If you plan to be out partying and still expect to get a good night's sleep, Dr. Arand says to be sure to drink lots of water while you booze it up — and try to eat some food. This will speed up your metabolism and help lessen the overall effect of the alcohol on your system.
Chill Out, Literally
Apparently there's an ideal temperature for sleep — a comfortable 67 or 68 degrees. "In a 24-hour period, your body temperature fluctuates and can vary as much as two degrees in a day. It’s at its max at 2 or 3 in the afternoon, then as you get close to sleep it starts dropping and you get that drowsy feeling," says Arand. So, do yourself a favor and turn down the thermostat when you're getting ready for bed. You'll sleep a lot better than you would if you left your room feeling like a sauna, trust us.
Get The Early Bird Special
While that midnight pizza may taste awesome, all that grease and spicy pepperoni is going to keep you up into the wee hours of the night. "We recommend not eating within a couple hours of going to bed," says Dr. Arand. "When you have a full stomach, it can interrupt your sleep because it redirects the endocrine system and other activities to digest the food. It's disruptive when the brain is trying to go to sleep and the body is focusing on digestion."
Conversely, if you're one of those people who wakes up starving in the middle of the night, Dr. Arand says it's perfectly acceptable to make yourself a light, healthy snack — it will help satiate the hunger pains and let you drift back off. She suggests opting for foods that contain tryptophan, and especially dairy products. Avoid foods with caffeine, like chocolate, and any spicy foods, if you suffer from acid reflux, as they will upset your esophagus and make it difficult to fall back asleep.
"People do sleep better and longer in a completely blacked-out room," says Dr. Arand. That's because our bodies are very attuned to the light/dark cycle, a holdover from our caveman ancestors. Before electricity, our bodies learned when it was time to be awake and active and when it was time to sleep based on the sun.
"There are sensors in the eye that monitor the amount of light around you, and they trigger the circadian clock to say 'yes, it’s light out, you should be alert,' or 'it's dark out, turn down the activity system' so we start to wind down. If you have light in your room while you're trying to sleep, you are giving your brain mixed signals." Dr. Arand says that having a computer screen on while in bed can actually reset you circadian clock, causing your brain to not register that it's nighttime and leaving you all hyped up and unable to fall asleep. So, once again for the slow learners: Shut. It. Down.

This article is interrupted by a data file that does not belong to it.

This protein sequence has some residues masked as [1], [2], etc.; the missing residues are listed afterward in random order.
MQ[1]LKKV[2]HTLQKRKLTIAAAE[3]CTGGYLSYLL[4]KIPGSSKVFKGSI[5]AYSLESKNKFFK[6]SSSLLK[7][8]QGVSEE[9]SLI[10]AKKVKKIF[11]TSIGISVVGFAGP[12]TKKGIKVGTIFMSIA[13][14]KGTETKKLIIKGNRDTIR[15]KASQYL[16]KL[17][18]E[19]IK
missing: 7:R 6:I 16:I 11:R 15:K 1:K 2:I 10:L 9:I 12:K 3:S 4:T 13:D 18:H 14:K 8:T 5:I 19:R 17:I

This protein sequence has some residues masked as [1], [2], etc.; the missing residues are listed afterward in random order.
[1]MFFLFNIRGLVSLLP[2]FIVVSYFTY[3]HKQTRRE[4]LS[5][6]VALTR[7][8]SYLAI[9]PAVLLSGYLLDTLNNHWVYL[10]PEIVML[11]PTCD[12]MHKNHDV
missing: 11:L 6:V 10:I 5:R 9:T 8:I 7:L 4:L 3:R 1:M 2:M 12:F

Don't Be A Pill-Popper
Hopping on our soapboxes a bit here, but it's all too common in our modern society to rely on pharmaceuticals to "fix" our problems. And while sleeping pills may address the symptoms of your insomnia, they won't help remedy its cause, leaving you reliant on the Ambien to get a proper night's rest. "Chronic use of prescribed medication or over-the-counter medication will impair your ability to fall asleep naturally and cause you to develop a dependency on these medications," says Dr. Arand.
If you are relying on a substance, long-term, to help you fall asleep, she suggests making an appointment with a sleep expert to get to the root of your problem. "There are therapies that are just as effective as medication, but last longer, have zero side effects, and don’t cost you anything." The danger of continuing with this vicious cycle of pills, according to Dr. Arand, is that you end up developing poor sleep habits on top of the initial issue, and grabbing for the medication makes it even more difficult to treat the underlying problem.